Chapter 11 The CIO as Chief Integration Officer: It is the digital era, IT organizations are transforming from Build to last, to Design to Change and Cloudify to Speed Up. Especially, in large complex enterprises where there are many revenue streams, many business units, many geographies involved, many products and services will be having a variety of data, the variety of systems to handle the business. Integration is not always cost-effective, but to ensure that the application eco-system offers real value and future agility.

Chapter 12 The CIOs as Chief Influence Officer: Last but not least, CIOs are Chief Influence Officers. The command-control leadership style is no longer fit for the hyperconnected and highly transparent digital new normal. Digital CIOs today must develop their leadership competency to make multidimensional influence across the organization as well as the digital ecosystem. A digital CIO has to be a digital visionary, a transformational leader, an empathetic communicator, a good facilitator, a great listener, and an excellent digital game changer. 

Modern organizations have their own sophistication with silo functions, the sea of information, and the pool of talents. The CIO is an inherently cross-functional role, to bridge the business and IT; the data and insight, the business’s today and tomorrow. The digital CIOs have to wear different personas and master multiple leadership and management roles effortlessly. They need to lead at the strategic level for conducting a complex digital orchestra; they should be handy managers to plumbing information and keep it flow smoothly; they also have to be like the diligent gardeners, to build a unique IT landscape via tuning technology, removing waste, nurturing culture, and empowering people.

Chapter 1 The CIO as Chief Information Officer

Information by itself is meaningless until it’s interpreted and analyzed to capture insight and harness innovation!

Figure 3 The CIO as Chief Information Officer

Compared to other CXOs, the CIO role is considerably new with about three decades history. However, the magic I in CIO’s title implies many high expectations for such a contemporary leadership position. But fundamentally, back to its root, the CIO role is to be a Chief Information Office, as an information management master for the dynamic digital corporation, because nowadays IT is permeating into every corner of the organization, and the information is the lifeblood of any business across industrial sectors.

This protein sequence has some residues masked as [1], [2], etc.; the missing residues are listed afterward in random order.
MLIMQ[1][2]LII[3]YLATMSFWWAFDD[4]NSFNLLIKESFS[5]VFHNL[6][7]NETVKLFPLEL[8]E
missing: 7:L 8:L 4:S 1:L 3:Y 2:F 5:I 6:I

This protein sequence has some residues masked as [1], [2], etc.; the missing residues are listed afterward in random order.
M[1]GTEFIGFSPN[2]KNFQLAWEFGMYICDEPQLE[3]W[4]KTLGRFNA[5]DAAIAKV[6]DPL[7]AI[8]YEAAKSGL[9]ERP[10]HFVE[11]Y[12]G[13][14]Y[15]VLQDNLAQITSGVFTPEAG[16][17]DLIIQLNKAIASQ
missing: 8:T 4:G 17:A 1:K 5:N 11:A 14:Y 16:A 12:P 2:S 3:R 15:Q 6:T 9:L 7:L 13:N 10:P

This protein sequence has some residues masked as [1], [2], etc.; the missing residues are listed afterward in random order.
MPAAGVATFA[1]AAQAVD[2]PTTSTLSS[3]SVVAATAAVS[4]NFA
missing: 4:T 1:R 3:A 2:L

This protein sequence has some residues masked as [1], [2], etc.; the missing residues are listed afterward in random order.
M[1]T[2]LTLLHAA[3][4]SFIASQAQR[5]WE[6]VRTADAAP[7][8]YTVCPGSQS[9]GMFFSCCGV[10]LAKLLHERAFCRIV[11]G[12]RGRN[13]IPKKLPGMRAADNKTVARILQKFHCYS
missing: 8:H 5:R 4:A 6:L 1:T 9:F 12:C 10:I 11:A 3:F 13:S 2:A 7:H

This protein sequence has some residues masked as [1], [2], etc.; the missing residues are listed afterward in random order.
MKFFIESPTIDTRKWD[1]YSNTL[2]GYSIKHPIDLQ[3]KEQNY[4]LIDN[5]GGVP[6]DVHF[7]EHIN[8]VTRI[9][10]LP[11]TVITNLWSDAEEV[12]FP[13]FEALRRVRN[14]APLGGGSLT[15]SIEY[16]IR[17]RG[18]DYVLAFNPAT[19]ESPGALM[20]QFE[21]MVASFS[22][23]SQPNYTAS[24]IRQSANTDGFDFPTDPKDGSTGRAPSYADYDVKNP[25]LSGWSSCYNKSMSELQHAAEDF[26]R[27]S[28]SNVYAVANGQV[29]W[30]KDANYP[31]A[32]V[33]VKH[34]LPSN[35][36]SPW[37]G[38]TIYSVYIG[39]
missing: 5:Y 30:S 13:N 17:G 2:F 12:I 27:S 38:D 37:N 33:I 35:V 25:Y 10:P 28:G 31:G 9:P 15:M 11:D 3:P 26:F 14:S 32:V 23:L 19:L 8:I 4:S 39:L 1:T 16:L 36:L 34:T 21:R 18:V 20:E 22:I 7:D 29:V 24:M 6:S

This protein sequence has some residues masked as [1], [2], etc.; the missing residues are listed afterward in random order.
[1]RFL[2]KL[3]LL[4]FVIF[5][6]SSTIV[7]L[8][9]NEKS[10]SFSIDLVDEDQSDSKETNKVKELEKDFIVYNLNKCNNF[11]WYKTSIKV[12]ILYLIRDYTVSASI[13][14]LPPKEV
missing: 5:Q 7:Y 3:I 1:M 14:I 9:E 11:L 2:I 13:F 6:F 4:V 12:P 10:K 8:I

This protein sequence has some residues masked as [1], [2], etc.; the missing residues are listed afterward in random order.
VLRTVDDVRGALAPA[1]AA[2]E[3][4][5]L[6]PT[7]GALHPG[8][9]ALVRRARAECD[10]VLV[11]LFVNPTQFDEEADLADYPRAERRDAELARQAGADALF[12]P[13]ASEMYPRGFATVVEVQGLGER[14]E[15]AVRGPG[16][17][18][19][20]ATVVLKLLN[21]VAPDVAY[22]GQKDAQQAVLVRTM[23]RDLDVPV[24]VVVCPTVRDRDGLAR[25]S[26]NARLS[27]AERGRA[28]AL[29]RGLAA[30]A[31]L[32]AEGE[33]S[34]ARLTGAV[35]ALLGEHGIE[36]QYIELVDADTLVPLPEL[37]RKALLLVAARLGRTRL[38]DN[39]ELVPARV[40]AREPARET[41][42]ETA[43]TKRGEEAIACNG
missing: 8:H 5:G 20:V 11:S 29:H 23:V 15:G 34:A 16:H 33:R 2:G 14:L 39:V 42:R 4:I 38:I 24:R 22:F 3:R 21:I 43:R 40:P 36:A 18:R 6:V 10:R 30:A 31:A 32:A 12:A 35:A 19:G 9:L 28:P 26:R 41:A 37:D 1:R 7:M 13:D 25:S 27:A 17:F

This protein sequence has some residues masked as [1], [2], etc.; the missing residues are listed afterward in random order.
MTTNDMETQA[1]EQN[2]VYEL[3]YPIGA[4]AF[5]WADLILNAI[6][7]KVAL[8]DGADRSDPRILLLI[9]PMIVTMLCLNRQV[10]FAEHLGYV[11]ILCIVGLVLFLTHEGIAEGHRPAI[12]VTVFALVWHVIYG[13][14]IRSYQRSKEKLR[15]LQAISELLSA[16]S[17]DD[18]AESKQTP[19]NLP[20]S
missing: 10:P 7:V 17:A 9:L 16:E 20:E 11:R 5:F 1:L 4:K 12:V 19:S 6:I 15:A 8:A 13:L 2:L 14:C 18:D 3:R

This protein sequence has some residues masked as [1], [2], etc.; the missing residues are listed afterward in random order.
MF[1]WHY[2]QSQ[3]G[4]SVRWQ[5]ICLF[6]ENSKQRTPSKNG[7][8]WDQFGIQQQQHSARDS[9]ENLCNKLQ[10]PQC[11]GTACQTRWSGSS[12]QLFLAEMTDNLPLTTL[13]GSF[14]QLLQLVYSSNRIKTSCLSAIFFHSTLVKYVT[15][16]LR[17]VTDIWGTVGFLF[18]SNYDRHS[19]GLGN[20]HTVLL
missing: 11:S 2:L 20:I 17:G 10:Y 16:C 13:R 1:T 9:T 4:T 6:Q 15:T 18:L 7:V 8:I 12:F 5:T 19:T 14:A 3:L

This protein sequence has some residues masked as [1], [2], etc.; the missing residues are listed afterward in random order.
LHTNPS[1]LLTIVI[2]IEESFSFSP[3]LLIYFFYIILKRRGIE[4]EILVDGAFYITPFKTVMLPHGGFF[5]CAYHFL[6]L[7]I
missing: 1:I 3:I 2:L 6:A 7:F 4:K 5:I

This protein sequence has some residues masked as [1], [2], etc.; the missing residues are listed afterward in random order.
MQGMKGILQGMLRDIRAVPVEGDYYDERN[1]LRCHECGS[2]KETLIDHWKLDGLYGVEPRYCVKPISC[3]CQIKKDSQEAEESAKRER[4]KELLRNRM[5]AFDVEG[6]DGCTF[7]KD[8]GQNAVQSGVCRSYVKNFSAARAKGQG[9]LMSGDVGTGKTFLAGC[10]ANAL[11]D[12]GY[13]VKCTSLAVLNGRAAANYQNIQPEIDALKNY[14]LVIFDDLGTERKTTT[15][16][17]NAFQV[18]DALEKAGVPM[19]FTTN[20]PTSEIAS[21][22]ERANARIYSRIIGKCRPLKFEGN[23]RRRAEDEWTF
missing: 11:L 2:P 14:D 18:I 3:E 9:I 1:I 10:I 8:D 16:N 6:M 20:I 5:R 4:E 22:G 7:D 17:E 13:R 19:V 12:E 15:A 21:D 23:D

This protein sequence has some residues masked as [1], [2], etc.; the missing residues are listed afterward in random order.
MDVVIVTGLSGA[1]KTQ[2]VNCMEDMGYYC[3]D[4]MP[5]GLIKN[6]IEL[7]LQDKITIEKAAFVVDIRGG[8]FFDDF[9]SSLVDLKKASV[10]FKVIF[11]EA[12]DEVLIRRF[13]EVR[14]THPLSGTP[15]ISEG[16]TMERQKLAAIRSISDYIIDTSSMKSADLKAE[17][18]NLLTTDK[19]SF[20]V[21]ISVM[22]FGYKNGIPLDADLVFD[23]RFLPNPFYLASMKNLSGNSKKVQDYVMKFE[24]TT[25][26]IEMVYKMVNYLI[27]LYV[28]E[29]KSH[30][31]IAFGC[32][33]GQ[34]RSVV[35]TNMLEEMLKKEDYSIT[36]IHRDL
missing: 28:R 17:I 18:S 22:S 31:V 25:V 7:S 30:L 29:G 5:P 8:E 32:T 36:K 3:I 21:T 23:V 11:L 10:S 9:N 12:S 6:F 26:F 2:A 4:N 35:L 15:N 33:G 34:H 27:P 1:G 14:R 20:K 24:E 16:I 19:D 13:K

●       The word information is central to the digital IT: Technology is the operative part of information technology, that leads to some CIOs focusing on the technology part, rather than the information part of the definition. Now information is the lifeblood of the organization, and all forward-thinking organizations declare they are in the information business. IT indeed needs to shift from T driven operation management to I focused information, insight, and innovation management. The information side of the IT description is a bit nebulous by the other favorite buzzword of the day: big data. That gets closer to the role of the CIO though. Because if the CIO role is to survive and thrive for more than an on-demand term, the focus has to be on acquiring, managing, manipulating and mastering information management, and providing insight to the organization. Or simply, the CIO role needs to be elevated to the information part of the definition, or back to the basic as the title implies: Chief Information Officer.

●       Digital IT is all about how to deliver the right information with the right format to the right people at the right time to help them make the right decision: IT is the steward of business data and information. Data by itself is meaningless until it’s interpreted and analyzed. Technology enables large data sets to be captured and presented for analysis, but the value hidden in data is only revealed through intelligent reasoning. Information is raw material when you manipulate the raw material in meaningful ways, which give you business insight to interpret and utilize, then you have established the business value. IT plays the critical role in information lifecycle management to transform raw data - information - insight/intelligence - wisdom. As the tech matures and the technology becomes better understood by most of the enterprises, information will get better and become more valuable, and it will become a digital business capability IT can build on.